He's young and inexperienced, but he asserts himself like a veteran. One night early this year Washington Bullets forward Juwan Howard matched forearm shivers with Phoenix Suns star Charles Barkley on three successive trips downcourt—then dunked on Barkley's head and screamed. On another night, when Bullets forward Chris Webber and New York Knicks strongman Charles Oakley crashed to the floor, injuring Webber's previously dislocated left shoulder and sending him on a sullen walk to the locker room, Howard demanded the ball on Washington's next two possessions, muscled in two post-up baskets over Oakley and then won the game with six points in overtime.
And in late January the Houston Rockets, the NBA champions the past two seasons, came to town. When the Bullets arrived at USAir Arena that night, they received some unexpected bad news: Webber (that left shoulder again) and oft-injured point guard Mark Price (broken navicular bone in his left foot) were out—indefinitely. Knowing that Washington was left with only nine healthy players, Bullets coach Jimmy Lynam began his pregame address by saying, "I know we're a little shorthanded tonight...."
A voice interrupted Lynam: "Forget short-handed!"
Beside his locker Juwan Howard stood glowering.
The 6'9", 250-pound Howard is only 23 and is playing just his second NBA season, but inspired by his terse declaration, the Bullets roared out of the locker room and routed the dumbstruck Rockets by 35 points. Howard's teammates were also inspired by his example. In the first seven minutes he had a swooping dunk, a no-look touch pass to guard Calbert Cheaney for a slam, two 17-foot jumpers and another rim-snapping dunk that left both teams sneaking a look at the scoreboard replay. After Howard was done, Rockets coach Rudy Tomjanovich said, "He's me of the best young players I've seen."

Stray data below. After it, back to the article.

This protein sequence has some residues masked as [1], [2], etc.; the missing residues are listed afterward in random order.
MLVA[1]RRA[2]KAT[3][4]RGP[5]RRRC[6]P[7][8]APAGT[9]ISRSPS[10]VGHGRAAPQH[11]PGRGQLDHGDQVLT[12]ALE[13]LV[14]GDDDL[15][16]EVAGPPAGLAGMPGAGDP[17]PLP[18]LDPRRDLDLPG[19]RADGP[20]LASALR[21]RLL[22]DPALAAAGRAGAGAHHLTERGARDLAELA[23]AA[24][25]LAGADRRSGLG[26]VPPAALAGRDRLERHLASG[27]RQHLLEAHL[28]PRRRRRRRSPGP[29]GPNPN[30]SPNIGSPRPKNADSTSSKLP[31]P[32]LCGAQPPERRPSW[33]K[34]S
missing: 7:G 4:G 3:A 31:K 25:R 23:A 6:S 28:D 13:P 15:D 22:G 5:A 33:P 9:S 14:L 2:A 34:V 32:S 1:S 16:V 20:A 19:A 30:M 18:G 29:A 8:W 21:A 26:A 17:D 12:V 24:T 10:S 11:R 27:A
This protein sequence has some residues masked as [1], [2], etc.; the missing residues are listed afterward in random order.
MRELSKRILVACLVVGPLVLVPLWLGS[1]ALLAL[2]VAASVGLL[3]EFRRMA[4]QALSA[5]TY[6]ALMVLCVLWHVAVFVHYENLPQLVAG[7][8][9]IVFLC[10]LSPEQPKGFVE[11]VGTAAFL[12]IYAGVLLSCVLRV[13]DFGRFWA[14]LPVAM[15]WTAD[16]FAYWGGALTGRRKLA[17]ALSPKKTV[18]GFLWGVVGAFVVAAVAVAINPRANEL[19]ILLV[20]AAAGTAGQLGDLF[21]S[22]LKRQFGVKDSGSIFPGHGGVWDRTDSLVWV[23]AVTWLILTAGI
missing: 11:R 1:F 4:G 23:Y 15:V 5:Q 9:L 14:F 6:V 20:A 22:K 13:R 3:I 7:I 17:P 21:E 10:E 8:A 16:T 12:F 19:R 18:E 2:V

Webber or no Webber, Howard has emerged as the Bullets' most important Mayer. On a team known for its persistent bad luck, he has made it clear that the past doesn't matter to him. "This is the '90s now," he says with a smile.
But don't confuse Howard with some of his contemporaries. "I don't want to be one of those young guys who take the money and don't care about anything else," he says. "It bugs me when you read the paper and some of the NBA veterans are saying, 'These young guys, they're messing up the league.' Well, I'm one of those young guys. And I don't only care about the money. I love the game of basketball.
"This is my dream. My livelihood. And I take it very seriously. I want to be the best. I want my team to win. I want to be a true role model for kids. When I think now of all the adversity I've been through...."
He smiles and doesn't finish.
On Jan. 30 the NBA's Eastern Conference coaches voted Howard to his first All-Star team as a reserve. That represented quite a turnaround from 19 months before, when Bullets general manager John Nash professed mild disappointment after having chosen Howard with the No. 5 pick in the 1994 draft; Nash later said he had hoped point guard Jason Kidd, drafted No. 2 by the Dallas Mavericks, would still be available. The ensuing contract talks were so bitter, Howard began crying during a break in a late October negotiating session at owner Abe Pollin's house.